London:Cricket's newest format returns to its birthplace when England hosts the ICC World Twenty20 next month.
But, as with all the other forms of one-day cricket first played in England at county level, the 'mother country' has found herself having to play catch-up with the rest of the world.
Originally conceived as a fun way of bringing new audiences, particularly those who couldn't watch cricket during the working day, into the game, Twenty20 has taken the sport by storm.
Tournaments such as the Indian Premier League (IPL) are now far more lucrative per match for a player than five-day Test cricket, the traditional pinnacle of the sport.
India, whose administrators were originally hostile to Twenty20 because they feared its commercial impact upon the 50-over game, won the inaugural global tournament in South Africa two years ago.
Nine members of that winning squad, which defeated arch-rivals Pakistan by five runs in a thrilling final in Johannesburg, will be coming to England.
But, in what above all other types of cricket is a game heavily weighted in favour of batsmen, India will be without master run-maker Sachin Tendulkar, who has now opted out of Twenty20 Internationals.
Generally short boundaries and fielding restrictions put a premium on big-hitting batsmen and in Yuvraj Singh they have someone who struck England's Stuart Broad for six sixes in an over in South Africa.
Tendulkar, who himself played in this year's IPL, warned it was important that openers Yuvraj and Gautam Gambhir were refreshed after failing to find top form in the IPL.
"I think the key would be how soon they can shed the fatigue factor," Tendulkar said.
Wicket-taking bowlers are an invaluable commodity in a game where economy rates can go out the window and India look to have a promising pace attack.
Left-armer Rudra Pratap Singh, who took 12 wickets in South Africa in 2007, will be supported this time around by Zaheer Khan and Ishant Sharma.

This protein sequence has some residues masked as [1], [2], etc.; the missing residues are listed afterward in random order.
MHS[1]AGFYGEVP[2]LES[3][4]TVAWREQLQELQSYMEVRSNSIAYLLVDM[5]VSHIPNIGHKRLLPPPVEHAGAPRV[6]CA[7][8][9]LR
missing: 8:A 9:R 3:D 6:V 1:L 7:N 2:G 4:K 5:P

Pakistan, starved of international cricket at home after a terror attack on the Sri Lanka team bus in Lahore in March made the country a 'no-go zone', will fancy their chances of going one better this time around.
"I thought Australia would thrash them in the one-off T20 match in Dubai but it was the other way round and now, if Pakistan play to their potential, they can win the title," Pakistan great Wasim Akram had said.
Australia have dominated all forms of cricket during the last decade except Twenty20 and captain Ricky Ponting is determined to improve both his and the team's record.
"The past couple of games I've played have been very poor," he said. "In the two games in South Africa I made one in each. It's not great form going into a World Cup."
However, at least he is set to take part - which is more than England captain Andrew Strauss.
The opening batsman has opted out of the tournament because he thinks he isn't a good enough Twenty20 player.
Worryingly for tournament organisers, the attention of much of the British media, and indeed home cricket fans, appears firmly fixed on the Ashes Test series at home to Australia which comes after the World Twenty20.
England, for all their experience, have never won a major One-Day International tournament and they head into this event with injury doubts over star performers Andrew Flintoff (knee) and Kevin Pietersen (Achilles).
But the IPL and subsequent international form of Ravi Bopara has shown England that there is life beyond "Freddie" and "KP".
Sri Lanka and New Zealand have repeatedly punched above their weight in international tournaments and could do so again during a tournament that will take place at three of English cricket's most historic venues - Lord's, the Oval and Trent Bridge.
And the West Indies could yet put a largely disappointing tour of England behind them in this format.
Meanwhile, Bangladesh and Ireland, who have both enjoyed shock wins on the global stage in the past, will dream of further upsets although, with both Scotland and the Netherlands taking part, there is also the capacity for some hugely lopsided results too.
For the first time the corresponding women's tournament will run in parallel with the main men's event, with both finals taking place on the same day at Lord's where, thanks in part to Twenty20, permanent floodlights are now a feature of the ground.
The tournament gets underway on June 5.